Lyric Cabral is a photojournalist and documentary filmmaker based in the Bronx. She, along with her co-director David Felix Sutcliffe, premiered her feature-length film (T)ERROR at Sundance this year in the US Documentary category. (T)ERROR is billed as “the first film to document on camera a covert counterterrorism sting,” but the documentary has been in the works for over a decade. Lyric came across the film’s subject, an FBI informant, when she was only 19, but knew she was too young to tackle the story then. Lyric talks about the uncomfortable situations she’s found herself in as a photojournalist, being inspired by Gordon Parks, spending over a decade covering national security issues, and returning to a story 12 years after discovering it.


Name: Lyric R. Cabral

Current City: New York City

DOB: 1982

What are you listening to? D'angelo and the Vanguard "Black Messiah"

What film/book/show/piece of media changed you? I really appreciate the silent film "Sidewalk Stories" by Charles Lane. I saw the film at a time when I was making the professional transition from still photography to moving images. The film is quite moving for me because each frame is beautifully photographed, and reflects an attention to detail that reveals the sensitivities and struggles of life in New York city.

Who is your career role model? Someone who I admire personally and professionally is filmmaker Shola Lynch. I value that her body of work critically examines the lives of Black women (Shirley Chisholm, Angela Davis) in America, as these stories are typically lesser seen on screen. Shola is a meticulous archivist and historian, who researched "Free Angela" for 8 years. I am inspired by the tremendous commitment that motivates each of her films, and by the engaging narratives that she presents on screen.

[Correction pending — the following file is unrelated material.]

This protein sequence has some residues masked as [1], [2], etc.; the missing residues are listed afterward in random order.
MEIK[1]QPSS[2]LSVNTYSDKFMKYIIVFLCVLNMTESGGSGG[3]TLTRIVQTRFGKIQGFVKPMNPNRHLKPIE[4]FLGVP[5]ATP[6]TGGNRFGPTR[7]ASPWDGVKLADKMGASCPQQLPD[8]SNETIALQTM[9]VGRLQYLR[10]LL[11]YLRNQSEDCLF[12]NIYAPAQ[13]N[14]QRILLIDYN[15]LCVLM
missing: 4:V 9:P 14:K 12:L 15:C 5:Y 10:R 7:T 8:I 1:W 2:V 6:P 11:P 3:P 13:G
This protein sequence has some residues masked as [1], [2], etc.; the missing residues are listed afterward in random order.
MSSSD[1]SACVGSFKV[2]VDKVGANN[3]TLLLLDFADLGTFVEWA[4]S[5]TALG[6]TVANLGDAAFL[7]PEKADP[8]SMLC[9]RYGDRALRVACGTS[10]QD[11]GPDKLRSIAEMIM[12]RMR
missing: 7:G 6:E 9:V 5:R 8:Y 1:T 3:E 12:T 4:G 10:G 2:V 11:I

What is a tool you can't live without? I really appreciate Twitter. I am able to access the perspectives of citizen journalists around the world, and research stories in a unique way.

How do you take your coffee?  One sugar and a little whole milk

What’s your spirit animal? A calico cat

 

LyricCabral-SheDoesPodcast
 

RELATED LINKS

I am the type of journalist that I’m never done. I don’t drop in and drop out. Whether they get a Christmas card from me, or I try to call, I just really try to stay in touch with people. I really don’t like the feeling of: I come in. I document you. I publish it. And then I just leave you alone with the consequences of whatever happens because you are now public. I’m never quite done.
— Lyric R. Cabral

CREDITS

PRODUCED by Elaine Sheldon and Sarah Ginsburg

SOUND DESIGN by Billy Wirasnik

 

CLIPS FEATURED IN SHOW:

Blank Panther archival, (T)ERROR

Teaser by Elaine Sheldon

Photo by Kerrin Sheldon

Photo by Kerrin Sheldon

 

Elaine Sheldon and Sarah Ginsburg introduce their new podcast, which launches on January 14th, 2015. Listen to soundbites from the first episodes of the series. Find us on on iTunes and Soundcloud. 

Thanks to our partner, Filmmaker Magazine, who will be running articles about each of our guests and co-hosting our bi-weekly Google Hangouts where YOU get to ask our guests your questions.

GUESTS FEATURED IN TEASER:
Bianca Giaever
Katie McKay
Anna Sale
Kara Oehler
Ingrid Kopp
Lyric Cabral
Lina Srivastava
Katja Blichfeld

MUSIC: 
"Kosmiche Slop" by Anenon 
"Proton Beat" by Gangi 
"Siesta" by Jahzzar
"Ascendant" by K. Laba Music